Weiland did not have a good 2015 (disregarding his death). Beginning with his split from Art of Anarchy shortly after the album’s release in January, he filed a lawsuit, had a lawsuit filed against him, disappointed fans with a severely drunken meet and greet in March, lost his guitarist to unknown causes a few days later, and ripped off fans who donated to his PledgeMusic campaign by shipping brand-new signed megaphones that were supposed to be used on stage. To cap things off in April, he delivered a bizarre, monotonous, and downright awful performance of “Vasoline” with his band in Texas (it has since been removed from YouTube). Weiland blamed the performance on pre-show drinking and a faulty in-ear, but many believed that he once again fell off the wagon.
Unfortunately, Weiland’s substance issues often overshadowed his skill behind the microphone (and his signature megaphone). His vocal versatility was staggering; very few singers had his ability to completely shift vocal tones. Have an unsuspecting person listen to “Sex Type Thing”, and then have them listen to “Sour Girl”. They will swear they were recorded by two different vocalists.
Weiland’s stage presence set a benchmark for modern rock acts. He exuded energy and movement and utilized a megaphone on stage to affect his voice, leading to a wave of copycats. He joins Kurt Cobain and Layne Staley as pioneering grunge frontmen whose drug use cut their careers too short.
There is no denying that Weiland struggled with his inner demons, but he was certainly talented and incredibly influential to many of us at IPHYB and many artists all over the world. We choose to remember him at his energetic peak, as a great performer and even better singer whose music enriched the lives of those around him.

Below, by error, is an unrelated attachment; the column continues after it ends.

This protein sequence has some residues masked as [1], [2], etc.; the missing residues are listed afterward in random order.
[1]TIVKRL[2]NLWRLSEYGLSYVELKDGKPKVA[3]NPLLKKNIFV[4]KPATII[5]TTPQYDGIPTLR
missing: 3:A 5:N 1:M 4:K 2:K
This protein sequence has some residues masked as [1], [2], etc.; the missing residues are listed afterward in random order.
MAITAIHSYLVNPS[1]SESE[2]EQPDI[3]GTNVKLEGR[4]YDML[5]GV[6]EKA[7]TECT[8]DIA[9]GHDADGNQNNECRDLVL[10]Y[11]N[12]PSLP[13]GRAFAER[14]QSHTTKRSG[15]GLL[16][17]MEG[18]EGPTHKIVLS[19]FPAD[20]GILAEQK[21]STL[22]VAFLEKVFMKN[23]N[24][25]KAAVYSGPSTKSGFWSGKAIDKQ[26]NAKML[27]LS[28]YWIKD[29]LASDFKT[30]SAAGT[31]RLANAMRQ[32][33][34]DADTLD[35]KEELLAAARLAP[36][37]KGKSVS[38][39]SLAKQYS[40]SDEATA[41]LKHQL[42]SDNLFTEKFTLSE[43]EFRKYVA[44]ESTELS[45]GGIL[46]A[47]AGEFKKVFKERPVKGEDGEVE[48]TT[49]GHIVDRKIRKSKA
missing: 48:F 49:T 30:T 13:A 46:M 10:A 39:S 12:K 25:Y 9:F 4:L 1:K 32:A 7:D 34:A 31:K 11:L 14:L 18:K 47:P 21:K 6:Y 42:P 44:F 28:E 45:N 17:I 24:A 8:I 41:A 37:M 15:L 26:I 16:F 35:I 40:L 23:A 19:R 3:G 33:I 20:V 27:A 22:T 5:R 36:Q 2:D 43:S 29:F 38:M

Tributes have poured out from all throughout the industry, including (but not limited to) the members of Adelitas Way, Sebastian Bach of Skid Row, Travis Barker of Blink-182, Brandon Boyd of Incubus, the members of Buckcherry, William DuVall of Alice in Chains, Lizzy Hale of Halestorm, Scott Ian of Anthrax, Myles Kennedy of Alter Bridge and Slash, Amy Lee of Evanescence, Tommy Lee of Motley Crue, Nick Menza of Megadeth, Taylor Momsen of the Pretty Reckless, Tom Morello of Rage Against the Machine and Audioslave, Dave Navarro of Jane’s Addiction, the members of Nonpoint, Krist Novoselic of Nirvana, the members of Papa Roach, Joe Perry of Aerosmith, Morgan Rose of Sevendust, the members of Shinedown, Nikki Sixx of Motley Crue and Sixx:A.M., and Slash.
In April, Filter frontman Richard Patrick spoke about Weiland’s condition. Unfortunately, his comments displayed a great deal of foresight.
We all want Scott to be Scott, but Scott’s not even really Scott. I love him, but he’s transformed into a very different person…He’ll be a rock star legend that died in a hotel room with a needle sticking out of his arm, and it will not be a cool thing and it will be sad and his kids will be traumatized.
We at IPHYB extend our sincerest condolences to his widow, Jamie, and his children, Noah and Lucy. We leave you with the lyrics Weiland wrote for “Where The River Goes”, off of Core:
I wanna be as big as a mountain
I wanna fly as high as the sun
I wanna know what the rent’s like in heaven
I wanna know where the river goes
SCOTT WEILAND’S Estate Being Sued By Angry Bus Manager